An example of this in practice is that of Arghyam Foundation that has been working with the Meghalaya government on the Meghalaya Community-led Landscape Management Project (MCLLMP) to strengthen community-led landscape management with collaborative use of ‘open’ data. It not only captures verified water data, but also makes it easy for people, organisations and systems to leverage.
Meanwhile, Digital Green has launched an open-source platform, FarmStack, in 2021, integrating multiple data sources and media channels to provide context-specific information to farmers on environmentally sustainable agronomic practices, enabling greater responsiveness to climate change across value chains. and are other global examples of making relevant data accessible, for citizens to engage in formal and informal monitoring processes; as is Beckn - an open-source, shared data protocol democratizing data sharing and consumption across all services in the EV (electrical vehicles) ecosystem. Kochi has set up the world's first such open mobility network using Beckn open protocol.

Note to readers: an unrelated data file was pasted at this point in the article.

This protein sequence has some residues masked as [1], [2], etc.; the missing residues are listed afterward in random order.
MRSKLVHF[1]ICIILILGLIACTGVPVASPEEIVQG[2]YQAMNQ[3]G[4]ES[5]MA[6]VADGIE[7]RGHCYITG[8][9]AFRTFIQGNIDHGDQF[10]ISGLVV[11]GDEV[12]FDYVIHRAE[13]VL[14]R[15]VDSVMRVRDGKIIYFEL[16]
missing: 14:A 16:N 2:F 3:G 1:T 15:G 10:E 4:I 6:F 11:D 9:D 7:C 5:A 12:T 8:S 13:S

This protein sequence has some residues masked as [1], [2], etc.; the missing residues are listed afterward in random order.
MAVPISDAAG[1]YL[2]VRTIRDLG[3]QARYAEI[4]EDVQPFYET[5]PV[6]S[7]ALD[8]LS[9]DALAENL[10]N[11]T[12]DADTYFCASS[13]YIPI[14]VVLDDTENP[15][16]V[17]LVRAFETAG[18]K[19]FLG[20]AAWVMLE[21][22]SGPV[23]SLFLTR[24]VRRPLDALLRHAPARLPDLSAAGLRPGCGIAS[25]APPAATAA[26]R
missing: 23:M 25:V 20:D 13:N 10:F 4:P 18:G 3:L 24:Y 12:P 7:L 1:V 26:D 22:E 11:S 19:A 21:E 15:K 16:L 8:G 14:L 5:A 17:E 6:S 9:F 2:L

For data to trigger large-scale behavior change, standardised assessments and benefits communication methods are needed. The Government of India’s Bureau of Energy Efficiency (BEE), by introducing energy labelling standards, has created a shared language and helped realign incentives for everyone.

Data is also a tool to build community resilience. Reema Nanavati from SEWA says, "Until we put data into the hands of the community—farmers, artisans, cattle breeders, dairy farmers, weavers—and find how they use that data, and then design their coping strategies - we will not build resilience."